Not everyone with a spinal-cord injury or disease needs or wants a big wheelchair to get around, and the latest offering from WHILL is promising to give those people a more mobile, cheaper, lighter and smarter mobility device
By Andy Nemann
Not everyone with a spinal-cord injury or disease needs or wants a big wheelchair to get around, and the latest offering from WHILL is promising to give those people a more mobile, cheaper, lighter and smarter mobility device.
The WHILL model Ci is a powered personal mobility device that combines a modern design with advanced driving features such as onboard diagnostics, remote control capabilities, easy transport and the ability to roll over rough terrain. Debuting at the annual Consumer Electronics Show (CES) in Las Vegas this month, the Ci is designed to be a better alternative to a scooter, and WHILL Vice President of Marketing and Sales Ted Fagenson says it’s not considered a wheelchair by the U.S. Food and Drug Administration.
“We categorize it as a personal electric vehicle,” Fagenson says. “It drives like a Tesla, it feels like a Tesla, it has the handling of a Tesla, and it just makes people feel great about themselves.”
Like other WHILL products, the Ci features patented omni wheels that allow users to easily go over terrain such as wood chips, rocks, gravel, high grass and undulating terrain such as sidewalks that are a bit icy or broken. However, Fagenson says that while previous WHILL products require people to transport the devices in an accessible SUV or van, the Ci can easily be broken down into three pieces and stored in virtually any type of car.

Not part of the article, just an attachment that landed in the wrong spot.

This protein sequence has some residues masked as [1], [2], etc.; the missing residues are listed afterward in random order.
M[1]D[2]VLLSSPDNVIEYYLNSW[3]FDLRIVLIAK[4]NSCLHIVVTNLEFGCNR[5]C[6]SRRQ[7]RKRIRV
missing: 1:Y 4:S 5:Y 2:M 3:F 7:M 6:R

Those are popular features, but keep in mind the Ci is making its first U.S. appearance at an electronics trade show, and what really helps set it apart from other such devices is the technology it packs on board. The model features remote control driving via a smartphone application (app), multiple driving modes to match a user’s riding style and a digital battery charge indicator to stem range anxiety, all enabled via Bluetooth. Fagenson says being able to drive the Ci via an app offers a big convenience.
“If you get fatigued or that type of thing, a caregiver can drive the Ci right next to you and control it,” he says. “We’ve had a lot of people who use it to get into bed, and then they want to drive the product remotely into the corner of the room. So there’s some great uses for the capability of it.”
A CES Innovation Award winner, the Ci also features audible diagnostics, so if the arm is up on the device, it’ll tell you that it can’t move without the arm being put back down. It also has a 3G modem and GPS capability, so a user can call WHILL if there’s an issue and the company can check the onboard diagnostics to try and fix the problem remotely.
When it comes to the basic specifications of the Ci, it features a lithium ion battery with a 10-mile range, it can travel up to 5 mph, and it needs five hours to recharge. Fagenson says a big issue with previous WHILL models was their roughly $10,000 cost, so the Ci is priced at around $4,000.
For more information, visit whill.us.